Walking down the retail stretch of Wynyard Street, a few shoppers make their way along the pavers, stopping at the chemist or grabbing a few loaves of bread from the bakery, but with every other storefront closed until further notice, there’s not much reason to be downtown any more.
“We certainly haven’t got people coming in, just browsing,” said Michelle Rossiter at Ground Up Tumut, one of the few retail shops still open on the main street.
Michelle, like most small business owners during the Covid-19 crisis, finds herself falling into a grey area. She’s still trading, earning too much for her to be able to claim a hardship, but too little to pay the bills and make it worth the health risk to her and family.
“I’m here with people all day and then going home [to three kids] and possibly spreading something,” she said.
“It leaves you a little bit vulnerable.”
Ground Up is still selling some bikes, and fixing plenty of tires for mums who are now teaching their kids at home, which means it’s worth keeping the shop open, but Michelle worries what she’ll do if things get worse and she still has to pay rent.
“I can understand why they’re doing it [referring to the government’s decision to keep small businesses open], I can see both sides,” she said.
“I wish they would just shut it down so we can be home with our kids, but it is a difficult one.”
Many Tumut shop owners were renegotiating their rental terms with commercial landlords on Monday after a raft of new government closures were announced on Sunday evening, urging people to stay home except for truly essential shopping and appointments. Michelle said she spoke to her landlord last week, before the new closures were announced.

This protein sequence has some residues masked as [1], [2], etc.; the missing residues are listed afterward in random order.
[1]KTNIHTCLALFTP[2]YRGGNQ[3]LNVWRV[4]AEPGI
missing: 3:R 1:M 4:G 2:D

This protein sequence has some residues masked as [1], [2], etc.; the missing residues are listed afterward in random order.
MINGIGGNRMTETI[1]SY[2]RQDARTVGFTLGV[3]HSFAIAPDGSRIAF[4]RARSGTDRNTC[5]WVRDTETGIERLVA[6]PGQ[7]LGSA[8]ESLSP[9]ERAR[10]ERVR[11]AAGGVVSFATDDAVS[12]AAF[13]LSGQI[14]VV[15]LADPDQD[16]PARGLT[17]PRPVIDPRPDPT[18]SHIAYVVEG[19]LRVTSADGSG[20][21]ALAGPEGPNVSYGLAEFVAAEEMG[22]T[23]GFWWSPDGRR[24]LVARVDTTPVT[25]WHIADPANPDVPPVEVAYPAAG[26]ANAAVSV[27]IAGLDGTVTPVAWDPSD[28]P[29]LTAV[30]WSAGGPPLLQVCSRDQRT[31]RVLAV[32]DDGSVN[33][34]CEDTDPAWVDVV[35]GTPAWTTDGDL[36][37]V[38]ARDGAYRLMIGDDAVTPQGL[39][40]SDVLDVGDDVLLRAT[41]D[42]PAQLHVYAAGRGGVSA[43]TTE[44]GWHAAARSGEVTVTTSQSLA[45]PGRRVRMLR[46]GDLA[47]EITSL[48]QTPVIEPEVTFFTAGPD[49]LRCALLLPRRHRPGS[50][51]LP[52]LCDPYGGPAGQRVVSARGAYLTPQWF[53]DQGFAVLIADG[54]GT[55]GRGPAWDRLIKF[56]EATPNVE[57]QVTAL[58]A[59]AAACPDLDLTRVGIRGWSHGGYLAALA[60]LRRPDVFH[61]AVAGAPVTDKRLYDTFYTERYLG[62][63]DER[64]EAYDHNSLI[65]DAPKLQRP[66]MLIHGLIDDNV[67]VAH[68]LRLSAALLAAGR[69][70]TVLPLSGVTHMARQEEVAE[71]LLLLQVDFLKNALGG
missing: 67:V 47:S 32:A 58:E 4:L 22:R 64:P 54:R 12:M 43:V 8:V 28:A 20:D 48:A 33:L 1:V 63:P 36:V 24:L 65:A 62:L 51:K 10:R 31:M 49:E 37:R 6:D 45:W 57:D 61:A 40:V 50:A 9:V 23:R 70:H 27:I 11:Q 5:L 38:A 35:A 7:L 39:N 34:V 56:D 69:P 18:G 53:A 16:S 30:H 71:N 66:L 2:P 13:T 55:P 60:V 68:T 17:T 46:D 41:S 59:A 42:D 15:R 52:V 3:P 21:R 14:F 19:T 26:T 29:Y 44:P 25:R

The offer at that time was that the shop could pay 50% rent until the pandemic has passed. The catch is that they’d have to pay all the missed rent in arrears once the economy restarts. Michelle said that kind of a bill could put some businesses under just when they’re trying to get back on their feet.
“It does put a lot of pressure on us,” she said.
“Until we’re forced to close, it makes it very hard. We can’t claim hardship until all our savings and what we’ve made is gone.”
If restrictions get tighter, Michelle said she might have to block the entrance to the store and only allow one person at a time to come in and get what they need, or have Michelle find it for them while they wait outside.
“You’ve just got to remember that other people have it worse than us,” said Michelle.
Further along the street, bedrock Tumut businesses like The Abbey Footwear, The Loft Fashion House, Ella Bache, and Inside Out all posted signs saying the physical shops will be closed until further notice, with sales available online or by phone. Essential services, like banks and employment services had signs and tape on the floor, showing clients where they could stand in order to maintain social distancing protocols.
Other shops which haven’t closed have dramatically reduced their hours, with some posting signs they’ll only be open from 10am-2pm weekdays.
Local job coaches worry that they, too, might soon be out of work. While there’s a flood of work at the moment, registering hoardes of new JobSeekers who are applying for unemployment benefits through Centrelink, there aren’t any jobs for them to seek.
One local employment services provider said there are only a few jobs going with the forestries and Snowy Hydro, but they generally require certifications through TAFE and with TAFE currently pausing classes, that makes it difficult. The only other company hiring in the local area is Coles.
“It’s mostly locals looking after locals” said a provider, who asked not to be named. The source said many of the newly-created delivery jobs are going to people who have already been laid off. For example, a restaurant which has started offering delivery meals will likely offer those jobs to the staff they already had, rather than looking outside the business for someone new.
In the meantime, JobSeekers aren’t required to search for work until at least April 27, with the government recognising the majority of new Centrelink applicants are people who have lost their jobs due to Covid-19 and wouldn’t otherwise be out of work.